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Byron Shire
February 9, 2023

2023 off to a busy start for surf lifesavers

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Surf Life Saving NSW says a man has drowned on the state’s Far South Coast on a day volunteer lifesavers were put under the pump by hot weather and large crowds on the state’s beaches.

The Surf Life Saving NSW State Operations Centre was advised at around 1.30pm yesterday, (January 1) a man in his 40s was caught in a rip at Handkerchief Beach – an unpatrolled location in Narooma. The man was recovered by lifesavers from the local club in an Inflatable Rescue Boat (IRB) after they had traveled by water to the location.

CPR was commenced but the man was later declared deceased on scene by NSW Ambulance.

After dealing with numerous requests for assistance through the SLSNSW State Operations Centre over the Christmas period, the New Year has brought about a similar story with another huge day for volunteer lifesavers and lifeguards on our beaches.

Broken Head rescue

On the Far North Coast a successful Search and Rescue operation for a 62-year-old at Broken Head on the Far North Coast saw a man was pulled from the surf by patrol members. He was unconscious but breathing after being dumped by a wave a little before midday. The man would regain consciousness before being transported to Byron Bay Hospital by ambulance.

At 6.20pm, logged rescues tallied 199 for the day – a number that is expected to jump significantly when flags come down – while more than 6,000 preventative actions had been made.

A huge day for volunteers

SLSNSW President, George Shales OAM said it was truly been another huge day for volunteers. ‘The New Year period always proves to be a busy one on our beaches and that has rung true once again today. We will end up with well over 200 rescues logged for the day and that is testament to the fantastic work our volunteers do to keep beachgoers safe.’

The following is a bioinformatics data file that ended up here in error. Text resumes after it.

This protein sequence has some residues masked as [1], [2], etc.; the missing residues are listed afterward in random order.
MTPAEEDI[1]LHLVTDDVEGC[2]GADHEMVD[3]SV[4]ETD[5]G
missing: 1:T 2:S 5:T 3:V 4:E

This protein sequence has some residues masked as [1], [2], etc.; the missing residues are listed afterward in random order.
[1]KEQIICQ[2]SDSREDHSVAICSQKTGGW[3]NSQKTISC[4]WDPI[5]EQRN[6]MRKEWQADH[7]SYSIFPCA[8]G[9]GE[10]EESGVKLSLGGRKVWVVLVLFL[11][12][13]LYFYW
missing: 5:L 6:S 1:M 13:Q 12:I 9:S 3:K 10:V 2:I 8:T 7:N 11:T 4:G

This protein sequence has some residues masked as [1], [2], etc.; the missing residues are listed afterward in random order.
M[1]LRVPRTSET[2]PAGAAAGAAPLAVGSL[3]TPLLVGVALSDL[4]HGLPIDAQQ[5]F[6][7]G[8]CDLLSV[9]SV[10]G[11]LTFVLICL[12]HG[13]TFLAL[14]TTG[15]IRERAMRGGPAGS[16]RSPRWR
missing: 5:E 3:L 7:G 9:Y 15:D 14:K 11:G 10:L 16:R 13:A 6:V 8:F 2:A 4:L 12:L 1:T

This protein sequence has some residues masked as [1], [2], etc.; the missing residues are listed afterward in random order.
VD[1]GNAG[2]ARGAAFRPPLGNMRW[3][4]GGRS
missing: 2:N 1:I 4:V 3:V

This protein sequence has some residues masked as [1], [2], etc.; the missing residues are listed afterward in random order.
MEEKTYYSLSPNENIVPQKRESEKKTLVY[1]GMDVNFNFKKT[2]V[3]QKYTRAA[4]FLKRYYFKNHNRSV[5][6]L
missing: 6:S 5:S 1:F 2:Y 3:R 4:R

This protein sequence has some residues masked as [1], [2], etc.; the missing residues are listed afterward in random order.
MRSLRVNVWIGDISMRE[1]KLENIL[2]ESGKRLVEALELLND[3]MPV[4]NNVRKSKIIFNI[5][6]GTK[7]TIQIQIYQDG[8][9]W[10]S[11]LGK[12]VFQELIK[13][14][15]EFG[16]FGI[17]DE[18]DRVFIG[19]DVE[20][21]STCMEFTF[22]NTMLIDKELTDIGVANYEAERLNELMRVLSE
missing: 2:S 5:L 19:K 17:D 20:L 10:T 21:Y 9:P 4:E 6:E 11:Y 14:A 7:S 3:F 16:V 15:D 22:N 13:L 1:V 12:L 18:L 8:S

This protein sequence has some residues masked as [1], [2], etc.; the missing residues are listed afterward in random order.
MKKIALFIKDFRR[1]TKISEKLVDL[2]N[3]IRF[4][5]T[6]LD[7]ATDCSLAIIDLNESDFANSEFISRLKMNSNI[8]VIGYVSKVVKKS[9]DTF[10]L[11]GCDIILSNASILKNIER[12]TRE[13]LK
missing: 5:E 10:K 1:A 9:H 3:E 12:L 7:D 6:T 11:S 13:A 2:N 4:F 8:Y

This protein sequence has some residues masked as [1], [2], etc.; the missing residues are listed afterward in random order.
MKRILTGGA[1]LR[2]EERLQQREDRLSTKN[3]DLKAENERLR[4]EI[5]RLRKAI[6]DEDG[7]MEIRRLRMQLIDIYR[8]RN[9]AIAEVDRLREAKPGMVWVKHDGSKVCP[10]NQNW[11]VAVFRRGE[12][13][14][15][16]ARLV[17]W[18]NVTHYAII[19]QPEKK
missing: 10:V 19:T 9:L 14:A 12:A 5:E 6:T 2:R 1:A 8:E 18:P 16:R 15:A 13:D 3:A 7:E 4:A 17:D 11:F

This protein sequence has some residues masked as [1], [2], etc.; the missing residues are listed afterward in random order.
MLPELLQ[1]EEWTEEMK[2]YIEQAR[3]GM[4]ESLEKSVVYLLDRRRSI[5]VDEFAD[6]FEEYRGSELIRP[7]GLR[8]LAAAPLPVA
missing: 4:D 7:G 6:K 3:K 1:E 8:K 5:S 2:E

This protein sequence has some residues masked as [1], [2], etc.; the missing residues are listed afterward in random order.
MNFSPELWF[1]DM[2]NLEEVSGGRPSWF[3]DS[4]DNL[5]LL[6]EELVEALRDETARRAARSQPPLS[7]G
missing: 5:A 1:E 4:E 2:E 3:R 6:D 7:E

Last year across the state, the period between December 2021 and February 2022 claimed the record for the most coastal and ocean drowning deaths over a summer, with 25 fatalities recorded in NSW, despite the higher-than-usual rainfall from La Niña and reduced beach attendances.

In NSW, drowning deaths are 2.7 times more likely to occur on a public holiday and 1.6 times more likely during school holidays. The end of year break, often coupled with celebrating with family and friends, can create a perfect storm.

Mr Shales said the statistics show a need to push the critical surf safety messaging that SLSNSW works year-round to spread through our communities. ‘The most important things to do when considering entering the water is to do so at a patrolled beach between the red and yellow flags.’

BEACH SAFETY TIPS

  • Always swim between the red and yellow patrol flags, for your nearest patrolled beach check the BeachSafe app or website
  • Read the safety signs for information about the beach and ask a lifesaver or lifeguard for safety information
  • Always swim with someone else so you can look out for each other, and always supervise children around the water
  • Never swim under the influence of alcohol or drugs
  • If you need help in the water, stay calm and attract attention by raising one arm
  • In an emergency, dial Triple Zero
  • For information about patrol times, weather, and beach locations visit the Beachsafe Website or Download the App.

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1 COMMENT

  1. I would add:
    Don’t try to rescue someone unless you have some kind of flotation device with you eg surfboard, body board, rescue tube, even a noodle or Esky top will help. Beg, borrow or steal one if necessary.

    A safe and prosperous New Year to all.

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